In the News: ‘Girl to lead blind horse into competition’
It sounds like the plot of a heartwarming horse movie, but it’s for real: A 13-year-old Wisconsin girl is on track to show her completely blind horse in the upcoming State Fair.
The horse, Skip, is a 27-year-old Palomino gelding who had one eye removed in 2010 and the other in 2012 after developing glaucoma. Both eye sockets were stitched shut, with a ball placed in each one to keep them from collapsing.
In deciding to go through with the surgery, the horse’s young owner, Victoria Czech, accepted full responsibility for the horse’s care.
According to a story in the Sheboygan Press,
Veterinarian Joel Mayberry of Chippewa Veterinary Clinic near Chippewa Falls was impressed with the Czechs’ decision to save the horse.
“It’s pretty rare — I can’t say we’ve ever done that before,” Mayberry said, adding that he didn’t do the surgery. “It takes a lot of commitment from the owner, and that’s a good thing. Not many people would do it.”
Skip adapted well to his blindness, navigating around his pasture by memory. Still, Victoria wasn’t sure what to expect when she tried riding him.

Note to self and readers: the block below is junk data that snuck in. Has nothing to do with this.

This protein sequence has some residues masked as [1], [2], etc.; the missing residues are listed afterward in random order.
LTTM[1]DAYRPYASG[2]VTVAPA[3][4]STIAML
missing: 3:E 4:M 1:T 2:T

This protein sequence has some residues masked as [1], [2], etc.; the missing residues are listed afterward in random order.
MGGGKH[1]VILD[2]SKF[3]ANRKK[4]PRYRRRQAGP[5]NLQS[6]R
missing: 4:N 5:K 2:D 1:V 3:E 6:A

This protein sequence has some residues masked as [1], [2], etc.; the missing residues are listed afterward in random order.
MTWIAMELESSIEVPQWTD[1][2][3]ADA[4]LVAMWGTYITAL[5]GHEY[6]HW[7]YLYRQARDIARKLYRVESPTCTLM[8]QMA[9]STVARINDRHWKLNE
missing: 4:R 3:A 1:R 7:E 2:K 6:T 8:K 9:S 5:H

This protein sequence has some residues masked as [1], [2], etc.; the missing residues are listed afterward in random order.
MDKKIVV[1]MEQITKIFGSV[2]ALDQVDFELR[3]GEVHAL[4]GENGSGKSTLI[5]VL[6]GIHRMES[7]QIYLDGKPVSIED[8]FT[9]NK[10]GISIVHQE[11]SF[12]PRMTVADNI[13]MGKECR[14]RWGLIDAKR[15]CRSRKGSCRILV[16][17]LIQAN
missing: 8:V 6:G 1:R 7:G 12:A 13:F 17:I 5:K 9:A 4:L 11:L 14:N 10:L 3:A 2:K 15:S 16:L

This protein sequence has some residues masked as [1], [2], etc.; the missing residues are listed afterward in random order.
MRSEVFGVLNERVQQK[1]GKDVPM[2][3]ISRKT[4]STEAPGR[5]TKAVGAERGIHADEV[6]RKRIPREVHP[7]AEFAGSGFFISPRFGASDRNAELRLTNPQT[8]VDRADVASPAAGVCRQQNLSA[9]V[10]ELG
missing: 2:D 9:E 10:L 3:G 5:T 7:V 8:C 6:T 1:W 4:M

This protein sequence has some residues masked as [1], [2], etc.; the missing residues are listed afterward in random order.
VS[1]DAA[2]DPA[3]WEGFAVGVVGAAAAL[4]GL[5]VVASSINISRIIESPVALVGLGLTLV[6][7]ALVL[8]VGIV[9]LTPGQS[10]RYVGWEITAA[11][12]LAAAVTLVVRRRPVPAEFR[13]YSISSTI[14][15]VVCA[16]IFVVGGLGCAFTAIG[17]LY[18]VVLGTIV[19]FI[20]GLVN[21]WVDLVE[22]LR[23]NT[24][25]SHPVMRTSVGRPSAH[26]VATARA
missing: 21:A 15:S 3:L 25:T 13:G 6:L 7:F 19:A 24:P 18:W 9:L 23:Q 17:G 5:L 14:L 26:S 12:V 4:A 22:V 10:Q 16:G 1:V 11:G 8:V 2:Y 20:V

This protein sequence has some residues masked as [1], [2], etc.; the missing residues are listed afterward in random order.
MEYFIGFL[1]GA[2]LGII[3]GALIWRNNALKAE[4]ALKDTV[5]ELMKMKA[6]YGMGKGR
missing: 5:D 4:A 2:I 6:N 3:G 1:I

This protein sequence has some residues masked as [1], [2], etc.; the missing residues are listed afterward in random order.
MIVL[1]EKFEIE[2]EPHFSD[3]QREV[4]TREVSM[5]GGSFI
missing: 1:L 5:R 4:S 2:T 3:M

“I was wondering how he’d do–I didn’t know if he would trot. I was scared to get on him,” she said. “He acted like nothing had even changed.”
Victoria and Skip competed successfully before his surgery. Victoria notes that although Skip is a bit jumpier than he used to be, he is fine at shows.
At the upcoming Northern Wisconsin State Fair, Skip will compete in a variety of classes ranging from showmanship to western pleasure and trail walking.
It’s not the first time a completely blind horse has returned to the show ring.
Here’s a video of Goodbye Little Town (Smokey), a 22-year-old dressage horse who has been blind from cataracts since age 8, competing at Second Level at DevonWood Equestrian Center in Sherwood, OR.
Sadly, Smokey passed away in 2011, but his life touched many people. His owner, Angie Egberg, remembers him on her website:
Without warning, my beloved gelding was to spend the rest of his life without sight. He adapted exceptionally well and I made it my goal to keep him as happy and independent as possible. There are many people who believe that a blind horse cannot have a comfortable, happy life. There are even more who believe that a blind horse can no longer be a riding partner and are really only to live out their life as a pasture pet.
Thankfully, these ideas never crossed my mind and Smokey continued on as one of my best and favorite riding horses. He is the most inspirational horse I will likely ever meet. Through all the unfortunate twists of fate that life has handed him, he has always pulled through with remarkable resilience.
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